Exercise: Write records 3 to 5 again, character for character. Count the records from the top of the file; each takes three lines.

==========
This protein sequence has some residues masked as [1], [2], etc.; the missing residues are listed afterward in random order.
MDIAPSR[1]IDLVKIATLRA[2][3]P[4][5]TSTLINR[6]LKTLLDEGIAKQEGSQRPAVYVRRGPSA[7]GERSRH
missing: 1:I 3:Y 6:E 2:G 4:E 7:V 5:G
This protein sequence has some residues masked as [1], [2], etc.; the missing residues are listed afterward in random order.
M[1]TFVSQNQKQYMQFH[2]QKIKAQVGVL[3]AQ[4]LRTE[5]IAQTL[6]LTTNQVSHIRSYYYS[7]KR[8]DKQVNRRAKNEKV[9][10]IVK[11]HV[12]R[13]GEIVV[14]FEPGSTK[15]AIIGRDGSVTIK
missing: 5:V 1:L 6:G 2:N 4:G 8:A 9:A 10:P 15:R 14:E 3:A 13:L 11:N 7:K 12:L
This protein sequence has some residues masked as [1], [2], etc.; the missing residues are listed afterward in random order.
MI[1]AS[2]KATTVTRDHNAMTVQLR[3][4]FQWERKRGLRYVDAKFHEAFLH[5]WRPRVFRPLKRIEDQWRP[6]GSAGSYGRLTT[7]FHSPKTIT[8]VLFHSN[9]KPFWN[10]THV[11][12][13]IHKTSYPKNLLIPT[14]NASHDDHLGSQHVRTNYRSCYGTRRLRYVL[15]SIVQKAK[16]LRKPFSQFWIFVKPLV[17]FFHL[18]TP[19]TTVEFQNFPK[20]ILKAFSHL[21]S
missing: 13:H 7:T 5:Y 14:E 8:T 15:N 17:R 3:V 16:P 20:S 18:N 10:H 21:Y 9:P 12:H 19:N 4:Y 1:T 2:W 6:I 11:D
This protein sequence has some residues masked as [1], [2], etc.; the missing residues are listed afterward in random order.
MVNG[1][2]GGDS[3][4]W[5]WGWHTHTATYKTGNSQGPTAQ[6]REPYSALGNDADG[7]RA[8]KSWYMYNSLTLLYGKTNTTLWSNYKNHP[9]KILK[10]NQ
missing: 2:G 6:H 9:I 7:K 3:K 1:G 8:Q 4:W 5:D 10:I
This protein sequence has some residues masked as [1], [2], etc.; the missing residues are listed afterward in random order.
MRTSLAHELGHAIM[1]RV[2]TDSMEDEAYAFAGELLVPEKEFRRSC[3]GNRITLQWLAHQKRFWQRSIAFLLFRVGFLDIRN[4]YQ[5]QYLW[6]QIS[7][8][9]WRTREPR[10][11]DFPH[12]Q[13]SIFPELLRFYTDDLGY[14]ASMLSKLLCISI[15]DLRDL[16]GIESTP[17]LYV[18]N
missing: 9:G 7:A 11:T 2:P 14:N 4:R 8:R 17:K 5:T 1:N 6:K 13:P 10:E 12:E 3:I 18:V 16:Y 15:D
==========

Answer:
This protein sequence has some residues masked as [1], [2], etc.; the missing residues are listed afterward in random order.
MI[1]AS[2]KATTVTRDHNAMTVQLR[3][4]FQWERKRGLRYVDAKFHEAFLH[5]WRPRVFRPLKRIEDQWRP[6]GSAGSYGRLTT[7]FHSPKTIT[8]VLFHSN[9]KPFWN[10]THV[11][12][13]IHKTSYPKNLLIPT[14]NASHDDHLGSQHVRTNYRSCYGTRRLRYVL[15]SIVQKAK[16]LRKPFSQFWIFVKPLV[17]FFHL[18]TP[19]TTVEFQNFPK[20]ILKAFSHL[21]S
missing: 13:H 7:T 5:Y 14:E 8:T 15:N 17:R 3:V 16:P 20:S 18:N 10:H 21:Y 9:P 12:H 19:N 4:Y 1:T 2:W 6:I 11:D
This protein sequence has some residues masked as [1], [2], etc.; the missing residues are listed afterward in random order.
MVNG[1][2]GGDS[3][4]W[5]WGWHTHTATYKTGNSQGPTAQ[6]REPYSALGNDADG[7]RA[8]KSWYMYNSLTLLYGKTNTTLWSNYKNHP[9]KILK[10]NQ
missing: 2:G 6:H 9:I 7:K 3:K 1:G 8:Q 4:W 5:D 10:I
This protein sequence has some residues masked as [1], [2], etc.; the missing residues are listed afterward in random order.
MRTSLAHELGHAIM[1]RV[2]TDSMEDEAYAFAGELLVPEKEFRRSC[3]GNRITLQWLAHQKRFWQRSIAFLLFRVGFLDIRN[4]YQ[5]QYLW[6]QIS[7][8][9]WRTREPR[10][11]DFPH[12]Q[13]SIFPELLRFYTDDLGY[14]ASMLSKLLCISI[15]DLRDL[16]GIESTP[17]LYV[18]N
missing: 9:G 7:A 11:T 2:P 14:N 4:R 8:R 17:K 5:T 1:N 6:K 13:P 10:E 12:E 3:I 18:V 16:Y 15:D